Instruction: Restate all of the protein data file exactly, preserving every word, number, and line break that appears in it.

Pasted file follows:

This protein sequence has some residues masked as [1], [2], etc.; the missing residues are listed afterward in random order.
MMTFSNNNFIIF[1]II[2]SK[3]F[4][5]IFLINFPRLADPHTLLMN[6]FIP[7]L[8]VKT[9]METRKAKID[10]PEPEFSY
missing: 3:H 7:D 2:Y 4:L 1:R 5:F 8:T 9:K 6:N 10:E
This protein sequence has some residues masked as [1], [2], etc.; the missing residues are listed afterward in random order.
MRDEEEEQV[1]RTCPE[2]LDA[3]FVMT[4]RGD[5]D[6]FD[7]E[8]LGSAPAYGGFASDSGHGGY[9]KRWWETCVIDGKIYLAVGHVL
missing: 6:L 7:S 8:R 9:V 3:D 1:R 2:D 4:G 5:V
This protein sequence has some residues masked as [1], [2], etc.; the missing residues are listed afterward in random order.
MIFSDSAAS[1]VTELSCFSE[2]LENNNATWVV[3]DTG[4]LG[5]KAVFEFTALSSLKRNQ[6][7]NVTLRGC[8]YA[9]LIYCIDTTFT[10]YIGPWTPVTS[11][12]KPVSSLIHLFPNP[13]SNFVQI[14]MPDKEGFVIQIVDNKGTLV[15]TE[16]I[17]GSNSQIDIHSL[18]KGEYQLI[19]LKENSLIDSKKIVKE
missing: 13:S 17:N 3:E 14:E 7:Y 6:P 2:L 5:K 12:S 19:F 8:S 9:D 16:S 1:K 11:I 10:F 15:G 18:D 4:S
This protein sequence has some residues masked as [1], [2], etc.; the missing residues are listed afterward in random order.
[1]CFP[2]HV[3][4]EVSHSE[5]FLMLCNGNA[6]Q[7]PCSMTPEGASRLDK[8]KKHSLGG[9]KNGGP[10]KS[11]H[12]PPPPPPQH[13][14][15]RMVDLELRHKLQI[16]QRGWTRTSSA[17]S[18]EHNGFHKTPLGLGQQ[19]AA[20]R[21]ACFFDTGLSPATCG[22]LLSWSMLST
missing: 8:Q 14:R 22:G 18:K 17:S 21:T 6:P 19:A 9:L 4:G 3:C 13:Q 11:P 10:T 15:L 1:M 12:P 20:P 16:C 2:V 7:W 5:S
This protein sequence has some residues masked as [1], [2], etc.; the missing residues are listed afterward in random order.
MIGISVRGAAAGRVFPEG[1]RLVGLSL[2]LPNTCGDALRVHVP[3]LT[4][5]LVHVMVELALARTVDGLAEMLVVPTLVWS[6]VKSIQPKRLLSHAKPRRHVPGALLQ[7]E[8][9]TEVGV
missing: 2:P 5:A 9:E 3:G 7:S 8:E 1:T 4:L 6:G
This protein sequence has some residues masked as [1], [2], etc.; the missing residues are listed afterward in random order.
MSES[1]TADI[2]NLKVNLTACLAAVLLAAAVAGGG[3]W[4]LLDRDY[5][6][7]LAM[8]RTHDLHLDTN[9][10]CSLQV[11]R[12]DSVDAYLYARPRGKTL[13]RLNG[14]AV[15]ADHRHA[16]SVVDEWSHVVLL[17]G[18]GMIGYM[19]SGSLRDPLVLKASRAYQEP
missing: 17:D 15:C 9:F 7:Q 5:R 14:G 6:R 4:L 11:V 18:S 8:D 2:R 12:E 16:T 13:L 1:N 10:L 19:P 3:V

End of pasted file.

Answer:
This protein sequence has some residues masked as [1], [2], etc.; the missing residues are listed afterward in random order.
MMTFSNNNFIIF[1]II[2]SK[3]F[4][5]IFLINFPRLADPHTLLMN[6]FIP[7]L[8]VKT[9]METRKAKID[10]PEPEFSY
missing: 3:H 7:D 2:Y 4:L 1:R 5:F 8:T 9:K 6:N 10:E
This protein sequence has some residues masked as [1], [2], etc.; the missing residues are listed afterward in random order.
MRDEEEEQV[1]RTCPE[2]LDA[3]FVMT[4]RGD[5]D[6]FD[7]E[8]LGSAPAYGGFASDSGHGGY[9]KRWWETCVIDGKIYLAVGHVL
missing: 6:L 7:S 8:R 9:V 3:D 1:R 2:D 4:G 5:V
This protein sequence has some residues masked as [1], [2], etc.; the missing residues are listed afterward in random order.
MIFSDSAAS[1]VTELSCFSE[2]LENNNATWVV[3]DTG[4]LG[5]KAVFEFTALSSLKRNQ[6][7]NVTLRGC[8]YA[9]LIYCIDTTFT[10]YIGPWTPVTS[11][12]KPVSSLIHLFPNP[13]SNFVQI[14]MPDKEGFVIQIVDNKGTLV[15]TE[16]I[17]GSNSQIDIHSL[18]KGEYQLI[19]LKENSLIDSKKIVKE
missing: 13:S 17:N 3:E 14:E 7:Y 6:P 2:L 5:K 12:S 19:F 8:S 9:D 16:S 1:K 11:I 10:F 15:G 18:D 4:S
This protein sequence has some residues masked as [1], [2], etc.; the missing residues are listed afterward in random order.
[1]CFP[2]HV[3][4]EVSHSE[5]FLMLCNGNA[6]Q[7]PCSMTPEGASRLDK[8]KKHSLGG[9]KNGGP[10]KS[11]H[12]PPPPPPQH[13][14][15]RMVDLELRHKLQI[16]QRGWTRTSSA[17]S[18]EHNGFHKTPLGLGQQ[19]AA[20]R[21]ACFFDTGLSPATCG[22]LLSWSMLST
missing: 8:Q 14:R 22:G 18:K 17:S 21:T 6:P 19:A 9:L 4:G 3:C 13:Q 11:P 10:T 15:L 1:M 12:P 20:P 16:C 2:V 7:W 5:S
This protein sequence has some residues masked as [1], [2], etc.; the missing residues are listed afterward in random order.
MIGISVRGAAAGRVFPEG[1]RLVGLSL[2]LPNTCGDALRVHVP[3]LT[4][5]LVHVMVELALARTVDGLAEMLVVPTLVWS[6]VKSIQPKRLLSHAKPRRHVPGALLQ[7]E[8][9]TEVGV
missing: 2:P 5:A 9:E 3:G 7:S 8:E 1:T 4:L 6:G
This protein sequence has some residues masked as [1], [2], etc.; the missing residues are listed afterward in random order.
MSES[1]TADI[2]NLKVNLTACLAAVLLAAAVAGGG[3]W[4]LLDRDY[5][6][7]LAM[8]RTHDLHLDTN[9][10]CSLQV[11]R[12]DSVDAYLYARPRGKTL[13]RLNG[14]AV[15]ADHRHA[16]SVVDEWSHVVLL[17]G[18]GMIGYM[19]SGSLRDPLVLKASRAYQEP
missing: 17:D 15:C 9:F 7:Q 5:R 14:G 6:R 4:L 11:V 18:S 8:D 2:R 12:E 16:T 13:L 1:N 10:L 19:P 3:V